My Project at the Rockefeller Bellagio Center will spread international goodwill and creativity worldwide, emphasizing the global and cross-cultural impact of the arts, especially music. The Project will harness, enlist, and elevate global creativity as a bond across nations and cultures. As an avid proponent for global communication through the arts, my Project is twofold.
First, as a Senior Fulbright Specialist, and speaker at international forums presenting American Studies in Music, I will seek and obtain endorsements via Fulbright alumni and colleagues. As Director of my nonprofit H Project Performing Arts Association, I will obtain funding and connections through its website. I will organize this influential group of artists to impact and solve language barriers across nations and cultures, influence critical global problems, and promote the harmony of nations through musical performance. The team members will be developed from my network of Academic Artists from all over the world who meet in Athens at the ATINER Annual International Conference on Visual and Performing Arts. This is a great opportunity to meet and share with artists on a global level at the very birthplace of freedom and democracy. As a featured performer and educator/recruiter at the JEN Jazz Educators Network International Convention, I will acquire artistic support from international jazz educators to benefit the Project.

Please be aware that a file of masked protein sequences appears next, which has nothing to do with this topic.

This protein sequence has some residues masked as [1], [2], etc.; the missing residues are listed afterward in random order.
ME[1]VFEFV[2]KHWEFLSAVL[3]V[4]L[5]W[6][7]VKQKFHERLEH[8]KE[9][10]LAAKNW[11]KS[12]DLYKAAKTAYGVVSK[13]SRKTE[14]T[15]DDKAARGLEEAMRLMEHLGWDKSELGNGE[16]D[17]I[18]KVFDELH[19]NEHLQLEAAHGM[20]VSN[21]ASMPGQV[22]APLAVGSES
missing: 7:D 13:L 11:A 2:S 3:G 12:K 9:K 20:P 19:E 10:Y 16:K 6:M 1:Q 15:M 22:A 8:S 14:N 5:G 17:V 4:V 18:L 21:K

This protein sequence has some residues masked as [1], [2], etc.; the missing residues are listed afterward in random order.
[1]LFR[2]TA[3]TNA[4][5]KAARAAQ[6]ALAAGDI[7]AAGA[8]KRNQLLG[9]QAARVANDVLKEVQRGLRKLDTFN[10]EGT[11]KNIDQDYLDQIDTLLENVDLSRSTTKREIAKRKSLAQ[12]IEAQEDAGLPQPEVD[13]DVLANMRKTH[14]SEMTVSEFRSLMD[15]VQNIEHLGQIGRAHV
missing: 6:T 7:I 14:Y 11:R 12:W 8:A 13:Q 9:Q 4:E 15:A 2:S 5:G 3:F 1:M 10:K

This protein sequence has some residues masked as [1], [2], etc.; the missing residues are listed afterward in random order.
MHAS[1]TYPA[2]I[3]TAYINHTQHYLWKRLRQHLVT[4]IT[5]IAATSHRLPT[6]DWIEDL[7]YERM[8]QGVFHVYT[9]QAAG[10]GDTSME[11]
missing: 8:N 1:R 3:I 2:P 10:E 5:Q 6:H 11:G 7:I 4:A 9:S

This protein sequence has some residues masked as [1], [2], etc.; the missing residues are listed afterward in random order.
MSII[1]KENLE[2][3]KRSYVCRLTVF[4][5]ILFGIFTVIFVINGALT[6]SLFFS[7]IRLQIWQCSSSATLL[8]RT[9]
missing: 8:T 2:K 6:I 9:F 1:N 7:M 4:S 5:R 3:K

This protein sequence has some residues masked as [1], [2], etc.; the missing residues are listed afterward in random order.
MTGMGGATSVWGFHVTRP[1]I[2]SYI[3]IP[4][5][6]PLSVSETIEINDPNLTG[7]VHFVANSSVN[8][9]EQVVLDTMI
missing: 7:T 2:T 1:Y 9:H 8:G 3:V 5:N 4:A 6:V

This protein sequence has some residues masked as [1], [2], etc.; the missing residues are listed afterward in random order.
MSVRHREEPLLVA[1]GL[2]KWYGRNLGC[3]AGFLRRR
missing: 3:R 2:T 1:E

Second, the Project will produce concert performances internationally to share the music cultures of people across the globe. Nothing more nourishes the roots of all world cultures than art. The Project goal of joining forces in arts communication worldwide is enthusiastically endorsed by George Abufhele B., Rector, Instituto Profesional Projazz, Santiago, Chile. Affiliates include Antonio Campaña, executive director Fulbright Chile, and Larry Corwin, Public Affairs Officer, United States Embassy in Chile‘s Chargé D´Affairs. A partnership between my Texas State University School of Musicand Instituto Profesional Projazz to create institutional linkages and faculty led programs and performances will share the music cultures of South and North America. As the MacDowell Colony Norton Stevens Fellow in Composition, I will actively pursue MacDowell fellows to contribute new music to the Project. Personally, I have been composing music to create a new, signature American sound, from a synthesis of contemporary art music, jazz, and world music. A global approach and unique blend of influences gives my music a brand, its own distinctive place in the international scene. I wish to focus my music on programming directly related to my Bellagio Project. My recent compositions are based on Native American and South American folk music. My orchestral piece Puerta de la Luna – “Door to the Moon” will be in the final phase of work and completion while at the Bellagio Center. Plans are for a performance in 2016 or 2017.